The Hispanic Caribbean Literature Collection
The Hispanic Caribbean Literature Collection includes rare books and manuscripts that offer scholars and students a greater understanding of the region's writers and their published works. These unique materials, along with the works in the circulating collection, acquired through a donation by Notre Dame trustee and alumnus José E. Fernández (ND '65), provide a dynamic collection that meets the needs of under-graduate study and graduate and faculty research.
The collection focuses on the following three groups: one, twentieth century Puerto Rican writers; two, twentieth century Dominican writers; and, three, Cuban authors and artists associated with the Orígenes group. Geographically separated, but connected by a single language and related heritage, these internationally recognized writers represent the finest literature of the region.
The following describe the areas in which we are presently building the collection. To view a list of current holdings, click the following link: José E. Fernández Collection (University of Notre Dame Library).
- The Puerto Rican collection will include the important twentieth century avant garde poets Evaristo Ribera Chevremont, Luis Palós Matos, Tomás Blanco, Clemente Soto Vélez, Juan Antonio Corretjer, as well as (and very importantly, though not avant-garde) Julia de Burgos. Also, narrators contemporaneous with Origenes but distant from the group in terms of ideology, such as René Marques, José Luis González, and Pedro Juan Soto.
- Dominican poets of international stature – but often ignored, and thus more collectible – including Manuel del Cabral, Héctor Inchíustegui Cabral, and Pedro Mir.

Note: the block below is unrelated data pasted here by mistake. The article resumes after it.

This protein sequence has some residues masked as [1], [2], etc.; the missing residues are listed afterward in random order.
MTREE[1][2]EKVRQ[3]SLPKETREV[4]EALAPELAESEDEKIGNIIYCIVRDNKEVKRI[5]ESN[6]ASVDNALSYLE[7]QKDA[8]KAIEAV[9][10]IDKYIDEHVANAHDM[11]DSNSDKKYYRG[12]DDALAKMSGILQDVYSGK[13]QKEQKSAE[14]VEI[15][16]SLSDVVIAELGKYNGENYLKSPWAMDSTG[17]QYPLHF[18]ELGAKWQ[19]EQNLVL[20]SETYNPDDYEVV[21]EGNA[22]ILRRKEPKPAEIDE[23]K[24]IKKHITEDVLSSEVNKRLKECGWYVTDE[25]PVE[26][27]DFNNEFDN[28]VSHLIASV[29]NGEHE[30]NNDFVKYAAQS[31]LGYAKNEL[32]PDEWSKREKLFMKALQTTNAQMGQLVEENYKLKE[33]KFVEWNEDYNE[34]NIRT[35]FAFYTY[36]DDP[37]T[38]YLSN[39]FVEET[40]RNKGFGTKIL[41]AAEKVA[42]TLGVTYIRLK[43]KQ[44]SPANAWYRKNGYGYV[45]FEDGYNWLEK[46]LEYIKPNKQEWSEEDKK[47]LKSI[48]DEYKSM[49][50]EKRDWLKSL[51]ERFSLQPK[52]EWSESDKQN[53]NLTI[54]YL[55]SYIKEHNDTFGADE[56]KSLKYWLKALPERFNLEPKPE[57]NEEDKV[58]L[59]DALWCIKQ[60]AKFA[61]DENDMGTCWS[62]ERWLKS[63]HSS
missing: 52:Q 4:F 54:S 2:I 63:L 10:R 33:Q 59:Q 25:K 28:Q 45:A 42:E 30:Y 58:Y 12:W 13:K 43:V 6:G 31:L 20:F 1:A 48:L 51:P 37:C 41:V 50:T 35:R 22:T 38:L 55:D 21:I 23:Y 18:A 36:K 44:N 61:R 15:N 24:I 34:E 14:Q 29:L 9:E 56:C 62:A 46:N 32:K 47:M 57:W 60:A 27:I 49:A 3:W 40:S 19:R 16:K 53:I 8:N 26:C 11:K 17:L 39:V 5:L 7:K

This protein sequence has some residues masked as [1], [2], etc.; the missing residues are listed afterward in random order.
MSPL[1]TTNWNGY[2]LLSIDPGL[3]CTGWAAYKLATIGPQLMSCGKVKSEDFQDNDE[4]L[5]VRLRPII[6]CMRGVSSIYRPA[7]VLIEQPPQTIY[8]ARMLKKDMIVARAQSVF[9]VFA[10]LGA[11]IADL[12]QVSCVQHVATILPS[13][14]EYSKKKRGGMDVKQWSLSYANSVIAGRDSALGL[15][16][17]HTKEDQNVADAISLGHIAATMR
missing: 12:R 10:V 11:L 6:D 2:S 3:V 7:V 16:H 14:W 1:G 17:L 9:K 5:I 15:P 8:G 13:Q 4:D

Cuban authors and artists who were associated with the prestigious literary and arts review Orígenes, which was founded by José Lezama Lima and José Rodríguez Feo in 1944, will be collected. More than forty issues of the journal were published by the time of its demise in 1956. Orígenes was one of the most prestigious journal of its day in Latin America, and certainly the most important in the Hispanic Caribbean; in the words of Frank McQuade, "it provided a focal point for the most promising poets and critics in Cuba in the 1940s and 1950s." The journal published poetry, short stories, and critical essays on literature, art, music, and philosophy. Orígenes also featured artwork by internationally recognized Cuban artists such as Mariano Rodríguez, Wilfredo Lam, and René Portocarrero. Among the foreign writers who contributed to the magazine were several would-be Nobel Laureates including Juan Ramón Jiménez, Albert Camus, and Vicente Aleixandre. In addition, excellent translations of works by authors such as Wallace Stevens, Anäis Nin, and T.S. Elliot were done by the journal's co-founder José Rodríguez Feo, and vastly increased the magazine's international importance.
It is important to point out that most of the members of the group – with the notable exception of Virgilio Píñera – were Catholic and were connected by a unifying aesthetic and religious visions. This makes the Orígenes group an especially appropriate area of concentration for Latin American Special Collections at the University of Notre Dame. Finally, members of the Orígenes group had many connections with major writers from the Southern Cone, many of whose works are being actively collected as part of the Robert O'Grady Collection.